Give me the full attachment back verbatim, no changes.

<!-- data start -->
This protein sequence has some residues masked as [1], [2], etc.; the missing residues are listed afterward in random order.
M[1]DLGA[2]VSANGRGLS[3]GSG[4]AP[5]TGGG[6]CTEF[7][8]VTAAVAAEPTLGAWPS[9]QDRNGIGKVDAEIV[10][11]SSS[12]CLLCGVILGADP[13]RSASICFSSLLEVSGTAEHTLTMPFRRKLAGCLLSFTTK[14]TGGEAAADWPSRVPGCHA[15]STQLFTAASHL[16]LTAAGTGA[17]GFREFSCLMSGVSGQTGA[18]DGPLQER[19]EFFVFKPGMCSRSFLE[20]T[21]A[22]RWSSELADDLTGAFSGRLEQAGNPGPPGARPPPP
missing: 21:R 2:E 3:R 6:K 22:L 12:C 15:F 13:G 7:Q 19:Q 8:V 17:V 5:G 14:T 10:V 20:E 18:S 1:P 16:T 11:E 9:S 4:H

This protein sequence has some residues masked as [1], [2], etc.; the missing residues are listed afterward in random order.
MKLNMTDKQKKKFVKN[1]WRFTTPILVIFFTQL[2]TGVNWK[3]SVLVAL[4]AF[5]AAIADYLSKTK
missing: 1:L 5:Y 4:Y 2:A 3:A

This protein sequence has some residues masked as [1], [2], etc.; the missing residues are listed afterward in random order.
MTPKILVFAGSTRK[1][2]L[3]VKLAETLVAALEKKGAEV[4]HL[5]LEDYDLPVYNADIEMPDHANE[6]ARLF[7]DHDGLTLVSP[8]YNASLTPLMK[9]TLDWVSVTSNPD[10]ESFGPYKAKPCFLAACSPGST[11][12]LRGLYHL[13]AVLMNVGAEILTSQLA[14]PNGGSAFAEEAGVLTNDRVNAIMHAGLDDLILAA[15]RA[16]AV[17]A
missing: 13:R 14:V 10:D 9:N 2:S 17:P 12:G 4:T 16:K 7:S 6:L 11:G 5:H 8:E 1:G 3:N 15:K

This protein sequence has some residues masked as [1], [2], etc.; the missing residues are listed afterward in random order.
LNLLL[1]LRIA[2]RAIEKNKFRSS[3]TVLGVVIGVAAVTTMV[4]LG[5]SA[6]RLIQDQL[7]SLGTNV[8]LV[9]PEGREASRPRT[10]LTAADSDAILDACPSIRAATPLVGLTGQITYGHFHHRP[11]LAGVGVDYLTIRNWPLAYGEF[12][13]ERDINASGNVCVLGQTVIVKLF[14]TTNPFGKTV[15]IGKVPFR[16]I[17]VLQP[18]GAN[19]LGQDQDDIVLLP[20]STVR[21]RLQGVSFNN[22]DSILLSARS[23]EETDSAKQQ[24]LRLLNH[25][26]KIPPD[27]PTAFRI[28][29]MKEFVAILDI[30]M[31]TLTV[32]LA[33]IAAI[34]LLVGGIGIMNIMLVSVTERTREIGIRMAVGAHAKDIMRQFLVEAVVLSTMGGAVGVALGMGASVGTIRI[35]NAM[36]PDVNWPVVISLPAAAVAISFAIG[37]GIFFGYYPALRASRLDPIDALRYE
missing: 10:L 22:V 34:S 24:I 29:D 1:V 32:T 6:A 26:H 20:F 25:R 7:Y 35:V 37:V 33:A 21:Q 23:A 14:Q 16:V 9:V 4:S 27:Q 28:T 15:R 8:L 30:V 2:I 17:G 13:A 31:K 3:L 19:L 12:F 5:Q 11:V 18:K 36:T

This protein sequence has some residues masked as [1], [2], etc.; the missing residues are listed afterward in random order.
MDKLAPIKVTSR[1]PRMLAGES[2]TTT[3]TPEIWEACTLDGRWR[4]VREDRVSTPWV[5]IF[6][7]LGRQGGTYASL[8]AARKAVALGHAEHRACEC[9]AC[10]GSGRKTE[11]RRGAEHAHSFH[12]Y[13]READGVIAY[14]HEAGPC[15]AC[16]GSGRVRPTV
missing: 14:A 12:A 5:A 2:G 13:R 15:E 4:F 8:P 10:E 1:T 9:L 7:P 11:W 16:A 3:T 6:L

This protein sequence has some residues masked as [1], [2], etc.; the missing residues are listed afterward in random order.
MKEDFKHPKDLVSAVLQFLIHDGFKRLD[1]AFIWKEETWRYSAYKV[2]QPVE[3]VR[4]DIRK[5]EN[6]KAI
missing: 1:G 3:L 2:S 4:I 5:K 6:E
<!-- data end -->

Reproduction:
This protein sequence has some residues masked as [1], [2], etc.; the missing residues are listed afterward in random order.
M[1]DLGA[2]VSANGRGLS[3]GSG[4]AP[5]TGGG[6]CTEF[7][8]VTAAVAAEPTLGAWPS[9]QDRNGIGKVDAEIV[10][11]SSS[12]CLLCGVILGADP[13]RSASICFSSLLEVSGTAEHTLTMPFRRKLAGCLLSFTTK[14]TGGEAAADWPSRVPGCHA[15]STQLFTAASHL[16]LTAAGTGA[17]GFREFSCLMSGVSGQTGA[18]DGPLQER[19]EFFVFKPGMCSRSFLE[20]T[21]A[22]RWSSELADDLTGAFSGRLEQAGNPGPPGARPPPP
missing: 21:R 2:E 3:R 6:K 22:L 12:C 15:F 13:G 7:Q 19:Q 8:V 17:V 5:G 14:T 10:V 20:E 18:S 1:P 16:T 11:E 9:S 4:H

This protein sequence has some residues masked as [1], [2], etc.; the missing residues are listed afterward in random order.
MKLNMTDKQKKKFVKN[1]WRFTTPILVIFFTQL[2]TGVNWK[3]SVLVAL[4]AF[5]AAIADYLSKTK
missing: 1:L 5:Y 4:Y 2:A 3:A

This protein sequence has some residues masked as [1], [2], etc.; the missing residues are listed afterward in random order.
MTPKILVFAGSTRK[1][2]L[3]VKLAETLVAALEKKGAEV[4]HL[5]LEDYDLPVYNADIEMPDHANE[6]ARLF[7]DHDGLTLVSP[8]YNASLTPLMK[9]TLDWVSVTSNPD[10]ESFGPYKAKPCFLAACSPGST[11][12]LRGLYHL[13]AVLMNVGAEILTSQLA[14]PNGGSAFAEEAGVLTNDRVNAIMHAGLDDLILAA[15]RA[16]AV[17]A
missing: 13:R 14:V 10:D 9:N 2:S 17:P 12:G 4:T 16:K 7:S 6:L 11:G 5:H 8:E 1:G 3:N 15:K

This protein sequence has some residues masked as [1], [2], etc.; the missing residues are listed afterward in random order.
LNLLL[1]LRIA[2]RAIEKNKFRSS[3]TVLGVVIGVAAVTTMV[4]LG[5]SA[6]RLIQDQL[7]SLGTNV[8]LV[9]PEGREASRPRT[10]LTAADSDAILDACPSIRAATPLVGLTGQITYGHFHHRP[11]LAGVGVDYLTIRNWPLAYGEF[12][13]ERDINASGNVCVLGQTVIVKLF[14]TTNPFGKTV[15]IGKVPFR[16]I[17]VLQP[18]GAN[19]LGQDQDDIVLLP[20]STVR[21]RLQGVSFNN[22]DSILLSARS[23]EETDSAKQQ[24]LRLLNH[25][26]KIPPD[27]PTAFRI[28][29]MKEFVAILDI[30]M[31]TLTV[32]LA[33]IAAI[34]LLVGGIGIMNIMLVSVTERTREIGIRMAVGAHAKDIMRQFLVEAVVLSTMGGAVGVALGMGASVGTIRI[35]NAM[36]PDVNWPVVISLPAAAVAISFAIG[37]GIFFGYYPALRASRLDPIDALRYE
missing: 10:L 22:V 34:S 24:I 29:D 1:V 32:T 6:A 26:H 20:F 25:R 7:Y 35:V 37:V 33:A 21:Q 23:A 14:Q 16:V 9:V 4:S 27:Q 28:T 15:R 8:L 30:V 2:I 17:G 13:A 31:K 3:L 19:L 12:F 5:Q 11:V 18:K 36:T

This protein sequence has some residues masked as [1], [2], etc.; the missing residues are listed afterward in random order.
MDKLAPIKVTSR[1]PRMLAGES[2]TTT[3]TPEIWEACTLDGRWR[4]VREDRVSTPWV[5]IF[6][7]LGRQGGTYASL[8]AARKAVALGHAEHRACEC[9]AC[10]GSGRKTE[11]RRGAEHAHSFH[12]Y[13]READGVIAY[14]HEAGPC[15]AC[16]GSGRVRPTV
missing: 14:A 12:A 5:A 2:G 13:R 15:E 4:F 8:P 10:E 1:T 9:L 7:P 11:W 16:A 3:T 6:L

This protein sequence has some residues masked as [1], [2], etc.; the missing residues are listed afterward in random order.
MKEDFKHPKDLVSAVLQFLIHDGFKRLD[1]AFIWKEETWRYSAYKV[2]QPVE[3]VR[4]DIRK[5]EN[6]KAI
missing: 1:G 3:L 2:S 4:I 5:K 6:E